Human breast milk can help treat infections in newborn babies, according to new research from the American Chemical Society. The researchers found that human milk oligosaccharides, sugar molecules found in breast milk, protect against bacteria known as group B Streptococcus (GBS) – a common cause of blood infections in newborns.
The experts report that human milk oligosaccharides (HMOs) may ultimately replace antibiotics for treating infections in infants and adults.
“Our lab has previously shown that mixtures of HMOs isolated from the milk of several different donor mothers have antimicrobial and antibiofilm activity against GBS,” said Rebecca Moore, a graduate student in the lab of Dr. Steven Townsend at Vanderbilt University.
“We wanted to jump from these in vitro studies to see whether HMOs could prevent infections in cells and tissues from a pregnant woman, and in pregnant mice.”
The CDC reports that about 2,000 babies in the U.S. get GBS each year, and up to six percent do not survive the infection. The bacteria can be transferred from mother to baby during delivery.
The incidence of late-onset infections, which happen from one week to three months after birth, is higher in formula-fed infants. This indicates that factors in breast milk could help protect against GBS.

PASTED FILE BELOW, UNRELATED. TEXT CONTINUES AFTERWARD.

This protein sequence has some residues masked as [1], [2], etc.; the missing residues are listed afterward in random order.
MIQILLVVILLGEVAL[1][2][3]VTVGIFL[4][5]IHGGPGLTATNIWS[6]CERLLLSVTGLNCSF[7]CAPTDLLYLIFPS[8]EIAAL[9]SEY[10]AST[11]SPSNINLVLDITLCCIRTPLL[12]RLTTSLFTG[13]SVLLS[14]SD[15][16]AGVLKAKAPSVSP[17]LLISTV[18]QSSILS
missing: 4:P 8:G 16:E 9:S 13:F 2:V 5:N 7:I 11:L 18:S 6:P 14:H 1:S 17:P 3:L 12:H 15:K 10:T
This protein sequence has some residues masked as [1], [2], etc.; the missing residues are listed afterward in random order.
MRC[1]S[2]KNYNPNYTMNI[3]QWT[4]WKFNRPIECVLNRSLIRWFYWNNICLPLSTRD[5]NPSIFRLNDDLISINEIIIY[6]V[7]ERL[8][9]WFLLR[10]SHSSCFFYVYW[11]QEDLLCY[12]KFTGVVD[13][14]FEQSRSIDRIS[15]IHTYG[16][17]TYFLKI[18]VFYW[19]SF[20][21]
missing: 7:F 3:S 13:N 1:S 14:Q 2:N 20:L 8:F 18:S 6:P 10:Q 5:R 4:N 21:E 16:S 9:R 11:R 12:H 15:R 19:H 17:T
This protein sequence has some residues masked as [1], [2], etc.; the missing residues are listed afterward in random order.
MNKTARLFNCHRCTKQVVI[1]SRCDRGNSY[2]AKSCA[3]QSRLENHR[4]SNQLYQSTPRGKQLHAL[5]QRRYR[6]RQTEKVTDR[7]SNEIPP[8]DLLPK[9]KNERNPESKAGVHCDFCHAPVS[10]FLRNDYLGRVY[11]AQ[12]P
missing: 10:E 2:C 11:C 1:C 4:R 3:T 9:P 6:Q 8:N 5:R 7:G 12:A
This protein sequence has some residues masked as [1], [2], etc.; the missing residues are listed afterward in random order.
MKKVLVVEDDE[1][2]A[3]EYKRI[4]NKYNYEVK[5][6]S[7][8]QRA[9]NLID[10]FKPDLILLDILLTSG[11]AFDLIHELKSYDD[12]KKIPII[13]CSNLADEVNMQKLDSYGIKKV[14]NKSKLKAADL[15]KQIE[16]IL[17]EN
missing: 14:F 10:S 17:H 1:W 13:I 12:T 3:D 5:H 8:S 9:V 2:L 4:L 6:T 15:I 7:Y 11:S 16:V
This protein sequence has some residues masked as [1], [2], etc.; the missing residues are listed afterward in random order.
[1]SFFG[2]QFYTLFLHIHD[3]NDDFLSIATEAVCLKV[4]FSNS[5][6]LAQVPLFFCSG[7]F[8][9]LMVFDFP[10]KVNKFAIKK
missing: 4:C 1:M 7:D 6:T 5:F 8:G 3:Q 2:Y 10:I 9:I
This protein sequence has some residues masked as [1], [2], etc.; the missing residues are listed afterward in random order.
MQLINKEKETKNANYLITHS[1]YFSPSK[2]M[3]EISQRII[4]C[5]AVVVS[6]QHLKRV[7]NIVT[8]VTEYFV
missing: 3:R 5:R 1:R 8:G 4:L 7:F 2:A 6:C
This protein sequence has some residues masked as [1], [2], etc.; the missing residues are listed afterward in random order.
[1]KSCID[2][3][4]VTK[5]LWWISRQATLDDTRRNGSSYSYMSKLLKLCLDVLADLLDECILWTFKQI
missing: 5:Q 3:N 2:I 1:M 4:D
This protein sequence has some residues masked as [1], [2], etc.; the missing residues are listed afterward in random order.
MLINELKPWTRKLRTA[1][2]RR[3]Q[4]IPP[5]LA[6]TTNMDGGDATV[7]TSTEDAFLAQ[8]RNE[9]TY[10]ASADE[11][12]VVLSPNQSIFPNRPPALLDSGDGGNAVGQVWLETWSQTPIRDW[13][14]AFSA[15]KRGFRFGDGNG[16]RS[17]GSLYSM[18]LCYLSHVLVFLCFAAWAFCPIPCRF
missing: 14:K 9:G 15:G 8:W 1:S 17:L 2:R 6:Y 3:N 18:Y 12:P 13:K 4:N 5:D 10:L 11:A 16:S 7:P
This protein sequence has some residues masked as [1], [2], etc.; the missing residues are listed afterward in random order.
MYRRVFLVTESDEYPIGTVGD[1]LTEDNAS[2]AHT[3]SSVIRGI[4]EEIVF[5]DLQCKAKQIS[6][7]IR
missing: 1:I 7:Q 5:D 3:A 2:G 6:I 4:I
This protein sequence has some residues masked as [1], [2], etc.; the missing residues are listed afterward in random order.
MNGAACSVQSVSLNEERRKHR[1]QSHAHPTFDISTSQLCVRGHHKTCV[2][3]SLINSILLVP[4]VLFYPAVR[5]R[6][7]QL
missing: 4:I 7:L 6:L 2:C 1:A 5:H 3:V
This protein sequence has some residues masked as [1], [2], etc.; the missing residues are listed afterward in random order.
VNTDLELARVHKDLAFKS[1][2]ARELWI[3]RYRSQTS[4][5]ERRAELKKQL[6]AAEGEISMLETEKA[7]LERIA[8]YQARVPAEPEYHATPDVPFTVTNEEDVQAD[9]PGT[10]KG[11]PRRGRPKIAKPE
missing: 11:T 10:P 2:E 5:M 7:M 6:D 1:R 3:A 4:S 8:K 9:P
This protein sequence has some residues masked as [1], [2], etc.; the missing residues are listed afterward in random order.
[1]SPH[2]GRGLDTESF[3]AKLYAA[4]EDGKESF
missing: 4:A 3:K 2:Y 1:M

The investigation was focused on the effects of HMOs on GBS infection in placental immune cells called macrophages.
“We found that HMOs were able to completely inhibit bacterial growth in both the macrophages and the membranes, so we very quickly turned to looking at a mouse model,” explained Moore.
“In five different parts of the reproductive tract, we saw significantly decreased GBS infection with HMO treatment.”
“We concluded that GBS is producing lactic acid that inhibits growth, and then when we add the oligosaccharide, the beneficial species can use it as a food source to overcome this suppression.”
According to the researchers, the reason HMOs can treat and prevent GBS infection is likely two-fold: they act as an anti-adhesive by preventing pathogens from sticking to tissue surfaces and forming a biofilm, and they possibly serve as a prebiotic by supporting the growth of good bacteria.
“HMOs have been around as long as humans have, and bacteria have not figured them out. Presumably, that’s because there are so many in milk, and they’re constantly changing during a baby’s development,” said Dr. Townsend.
“But if we could learn more about how they work, it’s possible that we could treat different types of infections with mixtures of HMOs, and maybe one day this could be a substitute for antibiotics in adults, as well as babies.”
The research was presented at the fall meeting of the American Chemical Society, ACS Fall 2021.